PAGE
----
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Rape kits stored in the Department of Criminal Investigations

Rape kits are stored in the Department of Criminal Investigations building in Helena in this file photo.

Under Attorney General Tim Fox, Montana’s Department of Justice has made important strides to address the disturbing number of sexual assault evidence kits — commonly known as “rape kits” — that are never processed, leaving untold numbers of offenders free to rape again.

The kits consist of evidence collected during a sexual assault forensic exam, and can play a pivotal role in identifying and convicting rapists.

Since 2017, the state has been diligently working through a backlog of some 1,400 kits, despite limited resources. And since 2015, a special task force, with crucial input from its Missoula members, has been closely studying the issue and offering recommendations.

Now, the 2019 Legislature is being asked to take the logical next steps toward further improving Montana’s ability to use these kits to catch serial offenders.

The Montana Senate Judiciary Committee held a hearing Tuesday morning on Senate Bill 52, introduced by Sen. Diane Sands, D-Missoula, who is also a vice-chair on the committee, at the request of the Justice Department. With no opposition, the bill was swiftly passed from the committee on a 10-0 vote.

SB 52 seeks to:

  • Create a process for creating, collecting and delivering rape kits.
  • Require health facilities to ask for a patient’s consent before turning over a kit to law enforcement.
  • In cases where a victim does not provide consent, allow a kit to be turned over anonymously.
  • Set out timelines for kits to be provided to law enforcement and for testing.
  • Require that kits be stored by the Office of Victim Services for a minimum of one year.
  • Direct the Justice Department to create a confidential statewide tracking system for rape kits.

Montana has long lacked any comprehensive system of tracking rape kits in the state, leaving it up to different local agencies to follow their own protocols for processing, storing and eventually destroying them. Thus, many kits were never provided to the State Crime Lab for testing, for reasons known only to the agencies that opted not to deliver them.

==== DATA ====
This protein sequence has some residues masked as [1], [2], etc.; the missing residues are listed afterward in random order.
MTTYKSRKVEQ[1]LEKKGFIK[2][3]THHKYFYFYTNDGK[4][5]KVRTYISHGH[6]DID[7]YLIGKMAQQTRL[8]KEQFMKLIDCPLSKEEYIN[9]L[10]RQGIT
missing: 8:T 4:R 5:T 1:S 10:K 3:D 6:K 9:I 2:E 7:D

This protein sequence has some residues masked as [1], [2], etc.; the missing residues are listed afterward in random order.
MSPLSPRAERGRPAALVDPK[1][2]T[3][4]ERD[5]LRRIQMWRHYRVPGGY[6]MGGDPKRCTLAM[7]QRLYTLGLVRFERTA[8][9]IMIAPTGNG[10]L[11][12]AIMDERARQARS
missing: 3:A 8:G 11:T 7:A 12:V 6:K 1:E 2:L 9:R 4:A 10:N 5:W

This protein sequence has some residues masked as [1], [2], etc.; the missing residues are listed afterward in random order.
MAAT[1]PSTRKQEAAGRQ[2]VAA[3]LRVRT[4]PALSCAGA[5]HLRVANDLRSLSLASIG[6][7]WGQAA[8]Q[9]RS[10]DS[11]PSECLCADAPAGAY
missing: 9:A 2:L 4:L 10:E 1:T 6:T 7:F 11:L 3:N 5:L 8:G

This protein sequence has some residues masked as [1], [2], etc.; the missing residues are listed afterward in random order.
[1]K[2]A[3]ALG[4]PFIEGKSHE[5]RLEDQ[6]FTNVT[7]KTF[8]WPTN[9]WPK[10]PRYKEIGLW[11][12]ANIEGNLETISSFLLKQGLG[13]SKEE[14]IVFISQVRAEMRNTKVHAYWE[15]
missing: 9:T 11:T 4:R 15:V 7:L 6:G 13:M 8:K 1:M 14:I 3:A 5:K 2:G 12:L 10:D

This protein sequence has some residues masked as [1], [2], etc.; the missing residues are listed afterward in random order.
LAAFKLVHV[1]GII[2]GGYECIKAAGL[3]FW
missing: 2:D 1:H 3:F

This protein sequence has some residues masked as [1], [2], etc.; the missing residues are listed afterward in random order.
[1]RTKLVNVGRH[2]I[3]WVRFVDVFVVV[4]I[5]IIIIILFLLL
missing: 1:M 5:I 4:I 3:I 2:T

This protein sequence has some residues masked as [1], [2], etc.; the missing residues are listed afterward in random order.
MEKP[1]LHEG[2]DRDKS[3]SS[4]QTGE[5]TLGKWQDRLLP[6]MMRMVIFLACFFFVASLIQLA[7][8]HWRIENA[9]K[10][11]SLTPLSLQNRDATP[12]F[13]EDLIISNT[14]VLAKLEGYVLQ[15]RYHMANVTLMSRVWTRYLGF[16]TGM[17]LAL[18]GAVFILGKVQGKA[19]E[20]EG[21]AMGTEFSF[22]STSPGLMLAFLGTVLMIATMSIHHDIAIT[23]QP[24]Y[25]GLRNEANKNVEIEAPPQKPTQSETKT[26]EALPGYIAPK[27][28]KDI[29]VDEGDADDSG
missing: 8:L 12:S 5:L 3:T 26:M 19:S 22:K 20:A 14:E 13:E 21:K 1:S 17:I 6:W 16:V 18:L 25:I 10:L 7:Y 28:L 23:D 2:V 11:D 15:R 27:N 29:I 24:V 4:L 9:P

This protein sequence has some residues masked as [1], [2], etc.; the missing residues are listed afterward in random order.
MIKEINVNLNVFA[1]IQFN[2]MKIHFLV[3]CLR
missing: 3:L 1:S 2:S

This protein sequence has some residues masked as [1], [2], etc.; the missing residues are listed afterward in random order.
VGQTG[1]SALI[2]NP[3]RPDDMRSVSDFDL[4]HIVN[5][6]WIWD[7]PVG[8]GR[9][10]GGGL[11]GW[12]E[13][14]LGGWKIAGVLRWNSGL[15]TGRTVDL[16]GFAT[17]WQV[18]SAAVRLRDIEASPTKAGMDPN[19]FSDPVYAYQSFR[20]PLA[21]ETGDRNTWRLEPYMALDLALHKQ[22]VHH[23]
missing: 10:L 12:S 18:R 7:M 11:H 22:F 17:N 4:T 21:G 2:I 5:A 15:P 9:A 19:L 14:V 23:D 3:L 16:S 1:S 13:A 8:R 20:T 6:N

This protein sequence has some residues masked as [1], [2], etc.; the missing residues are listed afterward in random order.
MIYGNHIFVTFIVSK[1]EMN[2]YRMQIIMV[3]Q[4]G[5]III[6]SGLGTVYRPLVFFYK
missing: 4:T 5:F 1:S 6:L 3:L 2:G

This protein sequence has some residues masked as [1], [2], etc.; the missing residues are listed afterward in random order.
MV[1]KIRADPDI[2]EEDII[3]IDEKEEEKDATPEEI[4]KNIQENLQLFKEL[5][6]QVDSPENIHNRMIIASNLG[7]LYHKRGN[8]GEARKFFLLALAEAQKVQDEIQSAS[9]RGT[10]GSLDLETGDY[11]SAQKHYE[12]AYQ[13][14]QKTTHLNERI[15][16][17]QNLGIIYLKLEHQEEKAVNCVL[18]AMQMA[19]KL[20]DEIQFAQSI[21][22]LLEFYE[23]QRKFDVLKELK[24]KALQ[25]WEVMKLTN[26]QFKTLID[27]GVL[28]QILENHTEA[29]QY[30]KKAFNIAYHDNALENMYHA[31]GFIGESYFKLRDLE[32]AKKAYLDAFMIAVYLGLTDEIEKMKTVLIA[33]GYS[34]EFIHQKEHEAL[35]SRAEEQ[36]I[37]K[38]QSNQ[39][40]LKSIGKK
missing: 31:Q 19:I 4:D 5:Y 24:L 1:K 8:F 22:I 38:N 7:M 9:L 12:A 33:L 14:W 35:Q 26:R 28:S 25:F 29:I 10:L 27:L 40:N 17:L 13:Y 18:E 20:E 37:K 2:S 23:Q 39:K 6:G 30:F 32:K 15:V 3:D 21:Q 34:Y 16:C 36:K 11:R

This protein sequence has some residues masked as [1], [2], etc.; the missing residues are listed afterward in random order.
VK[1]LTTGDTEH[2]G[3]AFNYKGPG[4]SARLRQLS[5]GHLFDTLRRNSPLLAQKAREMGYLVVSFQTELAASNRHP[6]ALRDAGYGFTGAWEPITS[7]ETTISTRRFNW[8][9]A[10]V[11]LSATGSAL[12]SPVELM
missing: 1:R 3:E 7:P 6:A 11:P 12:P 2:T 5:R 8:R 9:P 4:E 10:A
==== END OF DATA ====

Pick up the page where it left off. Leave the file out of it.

Notably, in 2015, a Montana man was charged with felony sexual intercourse without consent (Montana’s legal term for rape) thanks to a rape kit collected the previous year. The man was being held by police in Billings on other felony charges when his DNA was matched with evidence stored in the rape kit, lending stark evidence of the usefulness of these kits — and of the injustice created by not processing them.

That same year, Fox established the nine-member Sexual Assault Evidence Task Force to bring together diverse experts, including legislators, victim advocates and leaders in law enforcement. Among them were Missoula Rep. Kim Dudik and the public policy and legal director for the Montana Coalition Against Domestic and Sexual Violence, who also lives in Missoula.

Rape kits that contain DNA evidence can be complicated and time-consuming to process, requiring advanced techniques and expertise. From 2013 through 2018, due in large part to the hundreds of backlogged rape kits, the State Crime Lab has been laboring under an 86 percent increase in sex assault cases.

SB 52 would help streamline the process for handling these kits and sharing essential DNA information, so that no backlog ever accumulates again. Its reforms are necessary measures to help improve Montana’s response to sexual assaults — and ensure justice for victims of rape.

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The Missoulian

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